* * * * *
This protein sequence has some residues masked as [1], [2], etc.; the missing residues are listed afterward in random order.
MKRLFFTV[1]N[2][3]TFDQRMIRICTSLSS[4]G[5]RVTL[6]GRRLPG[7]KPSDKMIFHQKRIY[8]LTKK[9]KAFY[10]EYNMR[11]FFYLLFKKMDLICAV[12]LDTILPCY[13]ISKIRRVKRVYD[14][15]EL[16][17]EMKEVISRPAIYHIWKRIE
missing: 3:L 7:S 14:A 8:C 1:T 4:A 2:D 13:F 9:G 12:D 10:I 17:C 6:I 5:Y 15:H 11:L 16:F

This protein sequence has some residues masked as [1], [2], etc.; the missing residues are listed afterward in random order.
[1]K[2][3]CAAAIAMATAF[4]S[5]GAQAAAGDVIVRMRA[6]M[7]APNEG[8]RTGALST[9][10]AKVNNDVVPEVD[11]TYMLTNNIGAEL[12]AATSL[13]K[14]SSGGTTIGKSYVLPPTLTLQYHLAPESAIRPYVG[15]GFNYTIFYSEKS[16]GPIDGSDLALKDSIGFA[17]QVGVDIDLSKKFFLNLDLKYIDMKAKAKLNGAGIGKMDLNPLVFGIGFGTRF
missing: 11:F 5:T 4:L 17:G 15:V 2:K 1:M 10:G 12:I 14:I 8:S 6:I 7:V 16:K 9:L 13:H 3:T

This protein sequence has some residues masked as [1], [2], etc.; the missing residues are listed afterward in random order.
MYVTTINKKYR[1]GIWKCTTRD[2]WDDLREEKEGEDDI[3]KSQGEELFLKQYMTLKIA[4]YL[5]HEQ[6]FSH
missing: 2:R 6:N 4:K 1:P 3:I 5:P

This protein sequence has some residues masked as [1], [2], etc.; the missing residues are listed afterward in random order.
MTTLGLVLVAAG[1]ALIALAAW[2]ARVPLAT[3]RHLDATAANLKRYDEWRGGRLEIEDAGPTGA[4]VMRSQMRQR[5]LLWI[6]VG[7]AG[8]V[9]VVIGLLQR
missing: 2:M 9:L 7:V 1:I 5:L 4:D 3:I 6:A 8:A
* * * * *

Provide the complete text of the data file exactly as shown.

This protein sequence has some residues masked as [1], [2], etc.; the missing residues are listed afterward in random order.
MKRLFFTV[1]N[2][3]TFDQRMIRICTSLSS[4]G[5]RVTL[6]GRRLPG[7]KPSDKMIFHQKRIY[8]LTKK[9]KAFY[10]EYNMR[11]FFYLLFKKMDLICAV[12]LDTILPCY[13]ISKIRRVKRVYD[14][15]EL[16][17]EMKEVISRPAIYHIWKRIE
missing: 3:L 7:S 14:A 8:C 1:T 4:A 2:D 13:F 9:G 12:D 10:I 17:C 6:I 5:Y 15:H 11:L 16:F

This protein sequence has some residues masked as [1], [2], etc.; the missing residues are listed afterward in random order.
[1]K[2][3]CAAAIAMATAF[4]S[5]GAQAAAGDVIVRMRA[6]M[7]APNEG[8]RTGALST[9][10]AKVNNDVVPEVD[11]TYMLTNNIGAEL[12]AATSL[13]K[14]SSGGTTIGKSYVLPPTLTLQYHLAPESAIRPYVG[15]GFNYTIFYSEKS[16]GPIDGSDLALKDSIGFA[17]QVGVDIDLSKKFFLNLDLKYIDMKAKAKLNGAGIGKMDLNPLVFGIGFGTRF
missing: 11:F 5:T 4:L 17:G 15:V 2:K 1:M 10:G 12:I 14:I 8:S 6:I 7:V 16:K 9:L 13:H 3:T

This protein sequence has some residues masked as [1], [2], etc.; the missing residues are listed afterward in random order.
MYVTTINKKYR[1]GIWKCTTRD[2]WDDLREEKEGEDDI[3]KSQGEELFLKQYMTLKIA[4]YL[5]HEQ[6]FSH
missing: 2:R 6:N 4:K 1:P 3:I 5:P

This protein sequence has some residues masked as [1], [2], etc.; the missing residues are listed afterward in random order.
MTTLGLVLVAAG[1]ALIALAAW[2]ARVPLAT[3]RHLDATAANLKRYDEWRGGRLEIEDAGPTGA[4]VMRSQMRQR[5]LLWI[6]VG[7]AG[8]V[9]VVIGLLQR
missing: 2:M 9:L 7:V 1:I 5:L 4:D 3:I 6:A 8:A